Tobacco Cessation and Prevention |

Urinary Nicotine and Cotinine as a Method for Assessing the Effectiveness of an Intervention to Aid Smoking Cessation During Pregnancy FREE TO VIEW

Andriani Loukopoulou, RN; Constantine Vardavas, MD; Manolis Tzatzarakis, PhD; George Farmakides, MD; Christos Rossolymos, MD; Charalambos Chrelias, MD; Aristidis Tsatsakis, PhD; Gregory Connolly, DMD; Panagiotis Behrakis*, MD
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Smoking and Lung Cancer Research Center, Hellenic Cancer Society, Athens, Greece

Chest. 2012;142(4_MeetingAbstracts):1081A. doi:10.1378/chest.1390281
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SESSION TYPE: Tobacco Cessation and Prevention

PRESENTED ON: Tuesday, October 23, 2012 at 04:30 PM - 05:45 PM

PURPOSE: Smoking cessation during pregnancy has been shown to be beneficial to both the child and mother. Within the context of randomized controlled trials, using a biomarker to assess success or failure may help avoid misclassification do to misreporting by the participant. The aim of this study was to assess the feasibility of using urinary nicotine and cotinine as an indicator of smoking cessation during pregnancy within the context of a randomized controlled trial.

METHODS: The M-SCOPE study is a 2 group parallel randomized control trial (RCT) among pregnant smokers in Greece (n=84) that were randomly assigned to an intervention for smoking cessation or a control group. The control group/low intensity intervention included: brief advice for 5 minutes and a short leaflet, while the experimental group/intensive intervention included: 30 minutes of individualized cognitive-behavioral intervention and a self-help manual for smoking cessation during pregnancy. Urine samples for biomarker analysis of cotinine and nicotine were collected at two time points: at baseline and around the 32nd week of gestation and analyzed for their nicotine/cotinine content using LC/MS.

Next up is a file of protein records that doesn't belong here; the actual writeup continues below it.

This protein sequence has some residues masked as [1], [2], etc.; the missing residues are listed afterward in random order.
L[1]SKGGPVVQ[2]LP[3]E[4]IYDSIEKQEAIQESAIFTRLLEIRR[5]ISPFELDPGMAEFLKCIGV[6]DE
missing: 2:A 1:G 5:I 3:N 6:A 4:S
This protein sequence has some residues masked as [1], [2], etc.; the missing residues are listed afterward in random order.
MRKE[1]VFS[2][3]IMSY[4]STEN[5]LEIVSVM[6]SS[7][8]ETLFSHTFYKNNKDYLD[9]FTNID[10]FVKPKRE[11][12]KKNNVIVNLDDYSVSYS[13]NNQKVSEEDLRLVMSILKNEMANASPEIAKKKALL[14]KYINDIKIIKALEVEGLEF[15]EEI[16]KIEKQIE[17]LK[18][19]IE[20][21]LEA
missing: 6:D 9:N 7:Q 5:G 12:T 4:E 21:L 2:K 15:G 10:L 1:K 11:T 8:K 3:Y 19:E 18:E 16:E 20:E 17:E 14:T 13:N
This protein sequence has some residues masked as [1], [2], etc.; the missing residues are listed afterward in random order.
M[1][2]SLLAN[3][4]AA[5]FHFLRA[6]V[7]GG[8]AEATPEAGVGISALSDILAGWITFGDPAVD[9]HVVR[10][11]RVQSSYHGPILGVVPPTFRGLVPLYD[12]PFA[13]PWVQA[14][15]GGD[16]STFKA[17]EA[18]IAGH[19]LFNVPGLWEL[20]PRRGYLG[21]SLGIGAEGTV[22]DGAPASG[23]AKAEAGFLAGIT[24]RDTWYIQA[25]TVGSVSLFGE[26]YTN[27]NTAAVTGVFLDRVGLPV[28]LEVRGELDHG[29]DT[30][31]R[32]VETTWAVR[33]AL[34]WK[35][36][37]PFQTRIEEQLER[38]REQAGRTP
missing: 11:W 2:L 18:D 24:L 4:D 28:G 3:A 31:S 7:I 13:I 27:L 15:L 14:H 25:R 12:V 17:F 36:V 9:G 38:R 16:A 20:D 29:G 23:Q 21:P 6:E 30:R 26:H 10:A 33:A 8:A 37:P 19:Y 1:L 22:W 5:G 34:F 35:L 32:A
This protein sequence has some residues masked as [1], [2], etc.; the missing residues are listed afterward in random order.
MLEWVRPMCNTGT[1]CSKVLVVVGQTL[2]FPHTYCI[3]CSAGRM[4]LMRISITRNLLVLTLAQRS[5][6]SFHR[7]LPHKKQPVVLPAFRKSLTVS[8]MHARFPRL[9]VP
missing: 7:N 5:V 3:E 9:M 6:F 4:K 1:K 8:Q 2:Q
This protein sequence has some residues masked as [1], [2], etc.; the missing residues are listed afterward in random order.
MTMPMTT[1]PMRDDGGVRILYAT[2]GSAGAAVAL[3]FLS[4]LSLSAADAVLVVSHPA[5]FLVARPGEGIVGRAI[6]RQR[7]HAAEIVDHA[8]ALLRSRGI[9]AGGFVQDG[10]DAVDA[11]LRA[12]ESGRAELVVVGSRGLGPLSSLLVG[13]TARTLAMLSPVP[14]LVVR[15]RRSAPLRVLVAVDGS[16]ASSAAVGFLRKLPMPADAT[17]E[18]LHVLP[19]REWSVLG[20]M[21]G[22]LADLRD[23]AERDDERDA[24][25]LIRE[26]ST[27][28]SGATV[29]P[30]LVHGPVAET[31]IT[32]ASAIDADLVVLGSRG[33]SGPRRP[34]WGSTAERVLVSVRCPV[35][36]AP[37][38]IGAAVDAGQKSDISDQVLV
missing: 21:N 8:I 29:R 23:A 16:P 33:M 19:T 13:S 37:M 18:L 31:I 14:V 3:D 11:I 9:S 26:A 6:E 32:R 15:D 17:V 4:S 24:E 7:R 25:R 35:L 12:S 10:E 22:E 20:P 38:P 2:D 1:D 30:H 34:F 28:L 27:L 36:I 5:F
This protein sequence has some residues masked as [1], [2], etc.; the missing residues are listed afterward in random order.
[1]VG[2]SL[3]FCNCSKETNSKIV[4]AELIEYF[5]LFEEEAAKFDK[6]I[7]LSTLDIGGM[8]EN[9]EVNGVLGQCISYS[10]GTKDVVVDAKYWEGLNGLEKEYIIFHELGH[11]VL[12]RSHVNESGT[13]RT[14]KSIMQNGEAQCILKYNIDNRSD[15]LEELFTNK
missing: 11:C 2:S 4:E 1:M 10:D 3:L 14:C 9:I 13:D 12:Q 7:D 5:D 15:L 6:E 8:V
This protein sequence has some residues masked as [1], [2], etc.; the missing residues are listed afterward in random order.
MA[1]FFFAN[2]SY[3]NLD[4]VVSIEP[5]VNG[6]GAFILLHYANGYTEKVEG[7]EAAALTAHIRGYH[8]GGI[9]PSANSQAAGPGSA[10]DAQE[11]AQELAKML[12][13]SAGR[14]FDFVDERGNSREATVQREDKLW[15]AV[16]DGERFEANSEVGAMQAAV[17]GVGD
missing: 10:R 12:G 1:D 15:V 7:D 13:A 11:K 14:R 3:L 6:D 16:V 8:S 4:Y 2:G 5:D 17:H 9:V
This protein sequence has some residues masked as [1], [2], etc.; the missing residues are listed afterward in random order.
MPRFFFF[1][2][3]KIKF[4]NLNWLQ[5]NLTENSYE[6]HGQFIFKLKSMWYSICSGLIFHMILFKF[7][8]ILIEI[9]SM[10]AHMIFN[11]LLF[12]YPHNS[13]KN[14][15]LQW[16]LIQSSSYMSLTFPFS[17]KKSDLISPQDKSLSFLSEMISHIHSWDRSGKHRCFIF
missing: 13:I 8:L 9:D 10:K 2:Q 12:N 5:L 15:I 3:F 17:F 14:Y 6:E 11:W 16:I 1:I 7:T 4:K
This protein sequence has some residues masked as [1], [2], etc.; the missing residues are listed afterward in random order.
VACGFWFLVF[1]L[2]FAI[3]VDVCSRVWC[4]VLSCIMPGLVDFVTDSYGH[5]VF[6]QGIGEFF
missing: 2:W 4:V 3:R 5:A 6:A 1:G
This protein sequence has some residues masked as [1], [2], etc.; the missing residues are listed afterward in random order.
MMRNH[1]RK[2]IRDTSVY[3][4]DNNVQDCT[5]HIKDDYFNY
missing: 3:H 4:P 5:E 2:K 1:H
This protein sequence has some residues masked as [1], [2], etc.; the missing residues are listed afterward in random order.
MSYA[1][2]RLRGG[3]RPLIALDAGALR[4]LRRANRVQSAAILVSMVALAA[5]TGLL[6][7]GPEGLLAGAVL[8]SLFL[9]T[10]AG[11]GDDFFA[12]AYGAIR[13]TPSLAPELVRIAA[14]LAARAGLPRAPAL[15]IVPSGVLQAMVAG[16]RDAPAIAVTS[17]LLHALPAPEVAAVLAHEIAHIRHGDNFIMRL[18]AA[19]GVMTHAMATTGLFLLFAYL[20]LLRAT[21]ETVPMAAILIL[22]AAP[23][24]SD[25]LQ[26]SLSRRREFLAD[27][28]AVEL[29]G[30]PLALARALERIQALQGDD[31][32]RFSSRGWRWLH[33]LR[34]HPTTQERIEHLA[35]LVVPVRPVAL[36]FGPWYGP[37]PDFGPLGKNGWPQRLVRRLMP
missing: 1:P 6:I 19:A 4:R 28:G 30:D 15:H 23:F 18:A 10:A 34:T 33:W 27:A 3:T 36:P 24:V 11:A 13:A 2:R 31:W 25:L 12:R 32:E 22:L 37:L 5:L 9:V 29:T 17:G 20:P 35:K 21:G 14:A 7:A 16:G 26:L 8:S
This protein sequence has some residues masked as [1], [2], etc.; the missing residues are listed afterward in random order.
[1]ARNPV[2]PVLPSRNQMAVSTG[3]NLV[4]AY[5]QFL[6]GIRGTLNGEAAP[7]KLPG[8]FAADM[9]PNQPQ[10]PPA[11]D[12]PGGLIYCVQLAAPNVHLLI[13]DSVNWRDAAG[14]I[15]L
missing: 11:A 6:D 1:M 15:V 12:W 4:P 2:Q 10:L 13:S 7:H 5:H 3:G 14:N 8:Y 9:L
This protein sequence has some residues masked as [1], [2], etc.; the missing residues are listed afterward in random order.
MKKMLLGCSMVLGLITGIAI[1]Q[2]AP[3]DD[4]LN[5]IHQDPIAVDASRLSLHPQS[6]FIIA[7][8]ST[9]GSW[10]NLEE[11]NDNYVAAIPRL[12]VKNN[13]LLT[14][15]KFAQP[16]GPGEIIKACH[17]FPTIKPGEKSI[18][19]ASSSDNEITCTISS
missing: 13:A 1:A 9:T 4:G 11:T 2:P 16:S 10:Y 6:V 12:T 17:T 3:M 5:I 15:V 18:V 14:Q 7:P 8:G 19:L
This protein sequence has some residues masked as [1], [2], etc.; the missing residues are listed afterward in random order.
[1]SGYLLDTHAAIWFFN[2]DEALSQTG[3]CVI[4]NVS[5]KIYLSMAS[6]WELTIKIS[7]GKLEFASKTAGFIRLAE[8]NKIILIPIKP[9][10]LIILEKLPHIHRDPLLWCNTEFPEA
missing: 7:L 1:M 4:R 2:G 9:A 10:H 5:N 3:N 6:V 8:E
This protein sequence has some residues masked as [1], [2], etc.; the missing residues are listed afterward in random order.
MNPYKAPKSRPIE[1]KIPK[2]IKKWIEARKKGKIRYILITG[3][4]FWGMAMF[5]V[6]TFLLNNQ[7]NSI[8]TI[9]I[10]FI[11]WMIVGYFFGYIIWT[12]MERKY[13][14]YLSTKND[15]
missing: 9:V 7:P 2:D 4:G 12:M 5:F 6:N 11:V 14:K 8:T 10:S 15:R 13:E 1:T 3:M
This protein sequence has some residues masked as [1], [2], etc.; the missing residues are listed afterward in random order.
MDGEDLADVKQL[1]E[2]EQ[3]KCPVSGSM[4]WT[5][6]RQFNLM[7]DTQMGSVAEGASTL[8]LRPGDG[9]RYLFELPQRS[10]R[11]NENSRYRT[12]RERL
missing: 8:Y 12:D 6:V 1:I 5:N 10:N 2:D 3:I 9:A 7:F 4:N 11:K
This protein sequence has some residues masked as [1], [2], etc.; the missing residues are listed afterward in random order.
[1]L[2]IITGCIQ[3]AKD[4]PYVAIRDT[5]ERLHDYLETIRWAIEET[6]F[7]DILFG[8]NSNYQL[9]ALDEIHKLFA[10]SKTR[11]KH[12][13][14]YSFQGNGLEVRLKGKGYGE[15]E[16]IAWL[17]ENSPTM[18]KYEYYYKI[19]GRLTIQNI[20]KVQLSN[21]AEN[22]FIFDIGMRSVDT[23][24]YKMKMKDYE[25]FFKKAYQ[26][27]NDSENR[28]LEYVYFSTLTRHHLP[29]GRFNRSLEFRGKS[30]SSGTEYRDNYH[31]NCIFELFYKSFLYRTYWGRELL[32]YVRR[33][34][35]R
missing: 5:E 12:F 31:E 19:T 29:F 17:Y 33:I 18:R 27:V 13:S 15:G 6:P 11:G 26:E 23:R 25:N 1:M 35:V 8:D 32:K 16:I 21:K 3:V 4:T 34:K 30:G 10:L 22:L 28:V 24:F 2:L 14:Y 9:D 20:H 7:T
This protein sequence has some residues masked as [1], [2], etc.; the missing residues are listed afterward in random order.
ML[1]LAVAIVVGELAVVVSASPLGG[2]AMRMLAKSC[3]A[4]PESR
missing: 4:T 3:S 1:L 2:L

RESULTS: Within the context of our study, urinary nicotine was found to decrease by 190 ng/ml in the intervention group (from 443 to 253 ng/ml, p=0.05), while urinary cotinine by 140 ng/ml (from 452 to 312 ng/ml, p=0.016) among intervention group participants. On the contrary, among control group participants urinary nicotine and cotinine concentrations were not found to decrease (cotinine: from 561 to 737 ng/ml, p=0.551 and nicotine: 891 to 1040 ng/ml, p=0.423). Comparing the two metabolites (nicotine vs. cotinine), the latter was found to be associated statistically stronger with smoking cessation.

CONCLUSIONS: Urinary nicotine and cotinine were successful indicators of smoking cessation during pregnancy, and were found to decrease among participants after smoking cessation, with the latter found to be a statistically stronger marker.

CLINICAL IMPLICATIONS: Urinary cotinine was identified as a better marker of smoking cessation indicating its usefulness as a method of validating smoking cessation within randomized controlled trials.

DISCLOSURE: The following authors have nothing to disclose: Andriani Loukopoulou, Constantine Vardavas, Manolis Tzatzarakis, George Farmakides, Christos Rossolymos, Charalambos Chrelias, Aristidis Tsatsakis, Gregory Connolly, Panagiotis Behrakis

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Smoking and Lung Cancer Research Center, Hellenic Cancer Society, Athens, Greece




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